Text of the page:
However, finding whales – or any species that spends most of its life below the surface – is a challenge, especially in bad weather. If you can only study them when they come up to breathe, you’re seeing a tiny glimpse into their lives. Instead, scientists have turned to eavesdropping.

Acoustic monitoring allows researchers to gather deeper insights into the whales’ abundance, distribution, and migration patterns. During the Arctic Sense expedition, an underwater listening device called a SoundTrap was deployed at a depth of 40m for six weeks. Additionally, a towed hydrophone with passive acoustic monitoring (PAM) software enabled the team to detect cetaceans in real time throughout the journey, even when they couldn’t see them. ‘This listens for whales and picks up ocean sounds at different frequencies,’ Andreas explains. The team can listen live while the computer software stores the recordings for later processing. Importantly, these methods allow them to learn more about the cetaceans with little disturbance to the animals.’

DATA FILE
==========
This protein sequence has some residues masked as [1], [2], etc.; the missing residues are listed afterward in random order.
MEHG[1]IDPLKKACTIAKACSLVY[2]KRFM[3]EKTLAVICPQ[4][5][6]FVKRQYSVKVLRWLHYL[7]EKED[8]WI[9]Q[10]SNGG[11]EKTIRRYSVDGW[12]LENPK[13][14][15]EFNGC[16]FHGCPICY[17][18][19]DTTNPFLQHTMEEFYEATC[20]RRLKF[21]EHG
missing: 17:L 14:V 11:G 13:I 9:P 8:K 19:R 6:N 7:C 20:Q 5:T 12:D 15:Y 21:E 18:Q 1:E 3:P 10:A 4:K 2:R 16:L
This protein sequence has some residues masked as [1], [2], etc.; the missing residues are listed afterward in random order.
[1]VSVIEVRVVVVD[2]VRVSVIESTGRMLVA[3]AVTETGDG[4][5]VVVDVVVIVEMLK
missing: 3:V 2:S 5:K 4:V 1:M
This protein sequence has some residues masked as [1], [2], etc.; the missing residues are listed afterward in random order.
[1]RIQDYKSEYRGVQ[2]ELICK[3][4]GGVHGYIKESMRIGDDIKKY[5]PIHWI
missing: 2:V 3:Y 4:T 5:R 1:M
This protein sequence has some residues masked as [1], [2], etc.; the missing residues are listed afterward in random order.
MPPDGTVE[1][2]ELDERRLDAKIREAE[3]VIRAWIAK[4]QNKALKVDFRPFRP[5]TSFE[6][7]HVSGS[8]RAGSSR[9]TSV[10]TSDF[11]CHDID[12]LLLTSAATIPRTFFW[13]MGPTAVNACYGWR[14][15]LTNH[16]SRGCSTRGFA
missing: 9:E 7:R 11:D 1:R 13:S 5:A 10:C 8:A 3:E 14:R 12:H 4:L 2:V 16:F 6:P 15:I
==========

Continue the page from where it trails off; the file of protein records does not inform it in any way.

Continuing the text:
He adds: ‘This acoustic world opens a whole new understanding of the ocean.’ The ocean might seem quiet from above the surface, but below it’s a different story. Listening through the hydrophone can sound ‘like a recording from a jungle with whistles, clicks, and all sorts of sounds,’ he says.